Passive listening resources

I am still very new but am loving learning Welsh.
In order to be exposed and train my ears and brain work “yn Gymrag” I would love to find some resources (ideally downloadable and free) for the following:

  • Childrens nursery rhyme type songs.
  • Podcasts in Welsh or a mix of Welsh and English. Not terribly picky about the topics.
  • Other passive listening sources.
  • I know there are some BBCRadio feeds available online. If I’m not really interested in pop music with announcements in Welsh, what other options are there?

I have been listening to the Psalms in Welsh from here:

Thanks!

3 Likes

Radio Cymru isn’t all pop music, by any means, and there are podcasts.

http://www.bbc.co.uk/podcasts/radiocymru

Beibl.net is excellent!

It’s always worth having a random browse around Youtube, and indeed Soundcloud, to see what you can find.

3 Likes

Thanks a bunch!
Sorry, I didn’t mean to imply it was all pop music. Any speciific shows or feeds on Radio Cymru you’d recommend?

1 Like

I like to listen to Pigion: Highlights for Welsh Learners, and Beti a’i Phobol… There are some podcasts of stories for children, too, although I haven’t listened to those.

2 Likes

I’m liking Bore Cothi at the moment. It’s 2 hours long, more chat than songs, with plenty of stories and conversation thrown in.

2 Likes

I’ve just had a look at the website and was pleasantly surprised to find that a friend of mine was responsible for the web site design.

2 Likes

R. Cymru: Well, I like the discussion programmes, like “Dan Yr Wyneb”, “John Walter”, and “O’r Bae”. They get quite heated sometimes which is fun (when one isn’t directly involved).

Also (although I’m no businessman), I like Gari Wyn’s business programme, because he is so enthusiastic.

(I don’t mean to imply that I always understand all of these programmes…but I gradually (and slowly) pick up more and more words, and slowly it begins to make sense. :slight_smile:

I also look out for the occasional drama’s and comedies or light-hearted quiz programmes.

(And although it’s not on at the moment, when it comes back, check out “Y Talwrn” - a competition of bards).

If you like nature, look out for anything by Iolo Williams (on S4C as well of course).

Pob lwc. :slight_smile:

3 Likes

Wow! Well done for taking this vital step so early in your learning process. It’s vital because lsitening skills nearly always lag speaking skills, so the eralier you start listening, the earlier you’ll start developing the other (most important) part of conversation skilss.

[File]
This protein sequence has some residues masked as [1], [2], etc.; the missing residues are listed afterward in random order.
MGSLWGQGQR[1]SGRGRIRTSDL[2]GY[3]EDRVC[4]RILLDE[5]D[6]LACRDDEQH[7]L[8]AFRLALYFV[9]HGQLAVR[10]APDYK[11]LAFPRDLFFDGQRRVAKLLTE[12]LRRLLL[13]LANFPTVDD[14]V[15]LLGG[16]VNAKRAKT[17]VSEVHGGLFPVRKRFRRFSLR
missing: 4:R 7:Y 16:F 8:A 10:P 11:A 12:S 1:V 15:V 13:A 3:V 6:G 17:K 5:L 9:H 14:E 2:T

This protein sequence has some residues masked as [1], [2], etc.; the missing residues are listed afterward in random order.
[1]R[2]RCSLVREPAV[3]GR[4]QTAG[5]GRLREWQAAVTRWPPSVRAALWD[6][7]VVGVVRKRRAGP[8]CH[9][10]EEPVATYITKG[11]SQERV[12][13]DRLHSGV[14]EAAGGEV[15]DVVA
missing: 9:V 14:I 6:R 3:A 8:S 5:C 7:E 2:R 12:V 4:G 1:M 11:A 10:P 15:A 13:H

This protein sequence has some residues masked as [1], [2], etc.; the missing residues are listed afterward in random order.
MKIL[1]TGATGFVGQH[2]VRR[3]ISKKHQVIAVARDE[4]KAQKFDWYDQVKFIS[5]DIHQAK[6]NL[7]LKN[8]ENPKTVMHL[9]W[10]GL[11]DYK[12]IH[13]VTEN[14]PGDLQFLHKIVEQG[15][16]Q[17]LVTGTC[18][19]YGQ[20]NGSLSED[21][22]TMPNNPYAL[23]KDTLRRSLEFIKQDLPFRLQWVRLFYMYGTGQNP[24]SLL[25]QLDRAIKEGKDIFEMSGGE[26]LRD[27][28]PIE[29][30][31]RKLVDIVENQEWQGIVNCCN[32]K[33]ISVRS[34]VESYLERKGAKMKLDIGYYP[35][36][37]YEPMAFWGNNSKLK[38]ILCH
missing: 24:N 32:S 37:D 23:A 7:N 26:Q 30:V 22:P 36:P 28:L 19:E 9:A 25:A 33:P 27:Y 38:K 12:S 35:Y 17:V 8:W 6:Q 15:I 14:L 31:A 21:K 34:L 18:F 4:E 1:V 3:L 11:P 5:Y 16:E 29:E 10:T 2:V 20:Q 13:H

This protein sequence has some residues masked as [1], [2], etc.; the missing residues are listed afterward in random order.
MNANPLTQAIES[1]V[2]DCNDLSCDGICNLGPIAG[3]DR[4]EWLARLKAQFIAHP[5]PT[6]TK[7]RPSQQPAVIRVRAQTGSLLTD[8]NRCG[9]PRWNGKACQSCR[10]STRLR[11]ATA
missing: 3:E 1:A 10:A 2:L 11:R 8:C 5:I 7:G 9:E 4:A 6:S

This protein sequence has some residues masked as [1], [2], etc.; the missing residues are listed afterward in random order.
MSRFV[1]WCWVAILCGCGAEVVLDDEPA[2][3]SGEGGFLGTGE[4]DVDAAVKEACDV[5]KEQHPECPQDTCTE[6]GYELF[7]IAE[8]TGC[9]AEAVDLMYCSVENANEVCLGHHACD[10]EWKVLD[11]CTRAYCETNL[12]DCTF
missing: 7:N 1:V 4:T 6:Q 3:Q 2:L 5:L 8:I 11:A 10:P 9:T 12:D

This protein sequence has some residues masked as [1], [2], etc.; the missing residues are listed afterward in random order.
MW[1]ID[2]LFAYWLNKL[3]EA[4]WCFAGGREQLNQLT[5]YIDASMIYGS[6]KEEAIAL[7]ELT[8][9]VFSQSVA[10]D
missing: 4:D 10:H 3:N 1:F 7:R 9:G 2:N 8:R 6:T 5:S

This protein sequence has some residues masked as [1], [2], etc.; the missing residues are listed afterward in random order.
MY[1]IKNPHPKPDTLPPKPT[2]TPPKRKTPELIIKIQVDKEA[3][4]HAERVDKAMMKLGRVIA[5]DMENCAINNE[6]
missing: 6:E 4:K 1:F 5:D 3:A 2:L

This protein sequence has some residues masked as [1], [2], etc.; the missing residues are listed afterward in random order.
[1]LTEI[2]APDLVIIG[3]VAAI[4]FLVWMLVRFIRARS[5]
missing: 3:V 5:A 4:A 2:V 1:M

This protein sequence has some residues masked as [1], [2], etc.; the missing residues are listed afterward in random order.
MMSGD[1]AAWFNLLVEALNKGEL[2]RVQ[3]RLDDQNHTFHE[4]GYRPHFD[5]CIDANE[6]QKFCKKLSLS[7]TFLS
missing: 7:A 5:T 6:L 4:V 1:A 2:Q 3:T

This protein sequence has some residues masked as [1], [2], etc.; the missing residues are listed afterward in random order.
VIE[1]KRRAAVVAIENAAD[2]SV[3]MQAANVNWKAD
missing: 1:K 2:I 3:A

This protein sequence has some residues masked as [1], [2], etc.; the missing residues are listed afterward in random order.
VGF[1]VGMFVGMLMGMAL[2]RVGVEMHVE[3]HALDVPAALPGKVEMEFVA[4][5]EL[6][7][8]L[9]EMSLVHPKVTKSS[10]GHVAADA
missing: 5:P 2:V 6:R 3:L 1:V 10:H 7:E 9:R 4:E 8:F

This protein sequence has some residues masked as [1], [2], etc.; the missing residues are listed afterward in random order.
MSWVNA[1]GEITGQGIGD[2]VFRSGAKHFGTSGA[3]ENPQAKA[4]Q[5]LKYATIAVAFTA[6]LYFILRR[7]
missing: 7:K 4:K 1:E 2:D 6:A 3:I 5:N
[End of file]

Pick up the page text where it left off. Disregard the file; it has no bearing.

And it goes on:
So, good luck with finding stuff that suits you, and remember - you know that you’re skills are really improving when you start to develop preferences between different speakers, and alater, differetn subjects.! We used to joke about one particular programme that the big “milestone” to reach was understanding enough to realise how boring the show was! That’s probably true of any show that you would never listen to in English, but will happily have on in the background because it’s in Welsh…

If you’re brave, and looking for some interesting, though possibly totally unintelligible stuff, it’s worth having a look at www.RadioBeca.Cymru

About halfway down the home page, there’s a box marked “gwrandpo” (listen), which will take you to a page full of large circles. Click on any of them, and you’ll get access to previous broadcasts on this internet station. Clicking on “BydBeca” top right of the page will take you to the same place.

I recommend “Browlan Beca” (the first circle) which takes you to archived live shows (the live shows run every Saturday morning at the moment). They are about an hours and a half long. If you’re interested in Beibl.net, then you may find the nearly 5 minutes of an annibynwr (Welsh independent chapels) service, the first item in “Bach o Bopeth” interesting.

Let us know what you think of the stuff that you’re hearing - that would be a great help to other people in your situation!

And remember - as you get further into your learning, you’ll start to understand more and more. But, the more you understand, the more frustrating it can be for a while. Remember that the end point is understanding everything, and that most of the middle will be understanding enough to realise how little you understand. Don;t get put off by the apparent drawback of the process - it is a process that will always work in the end, as long as you stick to it!

4 Likes

Depending where abouts you are you might find lots of kids songs/story discs in the library

Thanks for the specific directions. Really helped.

I was telling my wife as we watched Y Gwyll (Albeit in English on Netflix) that I could hear the direct connection between the Welsh I am learning and the sound of Welsh-accented English.

You may want to give Stori Tic Toc a try. They are fiveish minute children’s stories. http://www.bbc.co.uk/programmes/b054b8f3

1 Like

Although not free there is an album of nursery rhymes available on Amazon called Babi bach. It’s really nice and does everything in English and Welsh. It’s also only available to download rather than on CD.

I’m just listening again to Gari Wyn on Radio Cymru (Mondays, 12:00), e.g.

…and am struck again by what a good clear speaker of Northern Welsh he is (no idea exactly where he comes from, but I think SSiW northern course learners especially would feel at home listening to him).